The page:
Somebody pinch me, I can’t believe Rosh Hashanah is around the corner! I mean, where did the summer go? It’s hard to believe my kids have already started school and we’re about to embark on a new journey for the year 5775.
If it weren’t for the smell in the air, I would be keeping my kid’s bathing suits around. Instead, I’m packing them up with their bright summery wardrobes, and filling their closets with warm winter sweaters. What is it about that smell – that special something in the air that tells me that the Hebrew month of Tishrei is just around the bend. Can you smell it too?
It’s that slight fall breeze and the freshness of falling leaves that runs through my veins, bringing up memories of bygone Tishrei’s. Weeks filled with the hustle and bustle of Yom Tov prep that culminate in the awe-inspiring day of Yom Kippur and end with the joyous celebrations of Succot. So many feelings of regret, sadness, gratitude, hope, inspiration all wrapped up in the September breeze…it’s intoxicating.
The power of scent is truly extraordinary. It can evoke the deepest memories and trigger rememberences from childhood and beyond. The smell of tzimmes simmering on the stove brings me back to the Jewish New Year’s of my youth; honey dripping from my chin, counting the pomegranate seeds at the table.
There’s nothing like tzimmes to evoke memories of Rosh Hashanah, so I decided to do a little twist on the classic recipe. Cooking the sweet carrot hash alongside a roast is a great way to make the best of your Yom Tov meat without having to cook your tzimmes separately. You can serve it all up on a platter and wow your guests with traditional Rosh Hashanah food, redefined.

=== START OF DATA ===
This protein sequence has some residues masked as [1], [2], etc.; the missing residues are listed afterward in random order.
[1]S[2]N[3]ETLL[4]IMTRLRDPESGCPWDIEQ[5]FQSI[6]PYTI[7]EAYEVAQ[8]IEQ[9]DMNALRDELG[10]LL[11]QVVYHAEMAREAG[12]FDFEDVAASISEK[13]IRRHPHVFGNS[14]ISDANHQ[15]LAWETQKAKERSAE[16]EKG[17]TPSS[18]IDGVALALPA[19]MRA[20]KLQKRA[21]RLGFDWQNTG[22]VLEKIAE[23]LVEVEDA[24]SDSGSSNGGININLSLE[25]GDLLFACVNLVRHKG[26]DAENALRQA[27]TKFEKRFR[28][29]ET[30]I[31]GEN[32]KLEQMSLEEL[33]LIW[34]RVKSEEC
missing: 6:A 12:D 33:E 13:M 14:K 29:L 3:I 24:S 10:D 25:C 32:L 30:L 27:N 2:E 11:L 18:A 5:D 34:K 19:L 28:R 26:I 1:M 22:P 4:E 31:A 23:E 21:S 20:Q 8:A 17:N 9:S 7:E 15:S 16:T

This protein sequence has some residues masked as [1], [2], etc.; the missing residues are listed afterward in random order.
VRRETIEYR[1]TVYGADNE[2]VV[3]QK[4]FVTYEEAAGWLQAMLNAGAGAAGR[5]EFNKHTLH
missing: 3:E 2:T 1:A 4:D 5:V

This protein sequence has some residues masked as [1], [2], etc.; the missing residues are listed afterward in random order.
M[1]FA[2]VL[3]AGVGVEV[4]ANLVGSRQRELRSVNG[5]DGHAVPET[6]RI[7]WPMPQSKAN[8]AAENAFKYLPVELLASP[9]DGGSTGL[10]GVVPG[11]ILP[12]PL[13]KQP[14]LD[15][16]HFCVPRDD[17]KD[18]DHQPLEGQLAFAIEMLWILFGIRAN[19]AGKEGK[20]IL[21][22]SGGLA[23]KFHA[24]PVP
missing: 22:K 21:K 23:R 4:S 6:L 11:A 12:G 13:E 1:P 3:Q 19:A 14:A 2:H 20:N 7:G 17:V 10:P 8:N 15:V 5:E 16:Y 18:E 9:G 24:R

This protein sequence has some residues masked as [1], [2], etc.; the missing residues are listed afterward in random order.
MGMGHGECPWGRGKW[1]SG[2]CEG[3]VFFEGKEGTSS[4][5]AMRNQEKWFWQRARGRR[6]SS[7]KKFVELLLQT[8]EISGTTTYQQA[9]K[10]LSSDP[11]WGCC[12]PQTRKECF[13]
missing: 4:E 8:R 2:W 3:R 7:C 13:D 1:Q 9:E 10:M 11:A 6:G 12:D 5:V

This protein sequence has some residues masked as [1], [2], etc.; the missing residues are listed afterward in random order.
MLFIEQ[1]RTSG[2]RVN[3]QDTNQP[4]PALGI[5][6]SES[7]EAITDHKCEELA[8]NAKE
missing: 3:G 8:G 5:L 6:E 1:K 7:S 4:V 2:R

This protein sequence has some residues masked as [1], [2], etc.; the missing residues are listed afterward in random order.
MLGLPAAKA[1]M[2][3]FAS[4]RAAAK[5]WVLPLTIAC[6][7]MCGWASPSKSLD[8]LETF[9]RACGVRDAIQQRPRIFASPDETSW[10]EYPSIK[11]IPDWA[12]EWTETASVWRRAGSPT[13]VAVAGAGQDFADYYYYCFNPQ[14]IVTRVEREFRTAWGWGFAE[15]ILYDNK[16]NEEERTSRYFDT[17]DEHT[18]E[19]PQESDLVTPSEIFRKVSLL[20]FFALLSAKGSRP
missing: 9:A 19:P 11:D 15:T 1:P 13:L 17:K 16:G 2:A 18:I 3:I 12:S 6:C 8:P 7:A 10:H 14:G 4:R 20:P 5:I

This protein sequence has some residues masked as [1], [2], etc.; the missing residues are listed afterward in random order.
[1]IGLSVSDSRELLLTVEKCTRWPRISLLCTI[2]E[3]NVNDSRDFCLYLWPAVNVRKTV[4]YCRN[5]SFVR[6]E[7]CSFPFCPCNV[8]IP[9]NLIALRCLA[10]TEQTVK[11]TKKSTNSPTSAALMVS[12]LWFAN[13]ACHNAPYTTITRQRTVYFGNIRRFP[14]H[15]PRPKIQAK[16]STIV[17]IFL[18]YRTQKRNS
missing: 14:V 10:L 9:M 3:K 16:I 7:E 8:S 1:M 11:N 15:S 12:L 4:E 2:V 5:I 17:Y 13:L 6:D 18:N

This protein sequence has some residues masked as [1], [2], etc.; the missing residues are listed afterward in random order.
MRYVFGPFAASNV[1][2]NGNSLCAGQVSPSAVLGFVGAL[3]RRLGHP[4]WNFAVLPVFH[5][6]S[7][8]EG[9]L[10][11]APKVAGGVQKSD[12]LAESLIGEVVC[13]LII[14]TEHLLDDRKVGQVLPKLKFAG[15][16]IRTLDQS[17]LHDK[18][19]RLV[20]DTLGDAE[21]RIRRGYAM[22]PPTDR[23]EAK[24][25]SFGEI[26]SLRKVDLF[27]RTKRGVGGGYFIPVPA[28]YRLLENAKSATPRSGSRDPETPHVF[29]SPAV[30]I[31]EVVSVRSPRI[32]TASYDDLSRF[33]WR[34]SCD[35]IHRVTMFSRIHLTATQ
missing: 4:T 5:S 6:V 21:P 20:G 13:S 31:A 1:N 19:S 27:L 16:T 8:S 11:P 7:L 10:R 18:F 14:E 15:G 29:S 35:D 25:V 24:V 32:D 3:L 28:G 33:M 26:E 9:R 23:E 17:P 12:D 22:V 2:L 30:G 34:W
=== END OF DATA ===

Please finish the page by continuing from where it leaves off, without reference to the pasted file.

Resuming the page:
Here’s to the start of many sweet things – from our food, to our lives. May we all be blessed to create the sweetest of memories this year!
2 lb. mock tender (see note)
1 tbsp olive oil
salt and pepper, to taste
2 large carrots, approx 1 lb., peeled and sliced
1 lg or 2 small sweet potatoes, approx 1 lb., peeled and diced
1 cup canned pineapple tidbits (reserve juice)
1/4 tsp cinnamon
1/8 tsp nutmeg
heaping 1/4 c honey
1/4 cup pitted dried prunes, optional
Heat a dutch oven or oven-safe pot and add olive oil. Season the roast with salt and pepper and sear on all sides. Place carrots, sweet potatoes, prunes (if using), pineapple tidbits and all the juice from the can (it should equal about a cup, if it’s less, add water to equal a cup) around the roast. Sprinkle the vegetables with cinnamon and nutmeg and drizzle with honey. Season, to taste, with salt. Cover the pot and bring to a gentle simmer. Remove from the fire and bake at 350 degrees for 1 hour. Flip the roast, stir the carrots, and bake for an additional hour.
Remove the roast from the pot and let it rest for 10 minutes. Slice and place on a platter. Place the tzimmes around the roast and drizzle remaining sauce over the meat.
NOTE: The mock tender is a large kolichol cut from the shoulder. If your butcher does not carry it, use a shoulder roast instead.
VARIATON: use 1 cup orange juice instead of pineapple juice.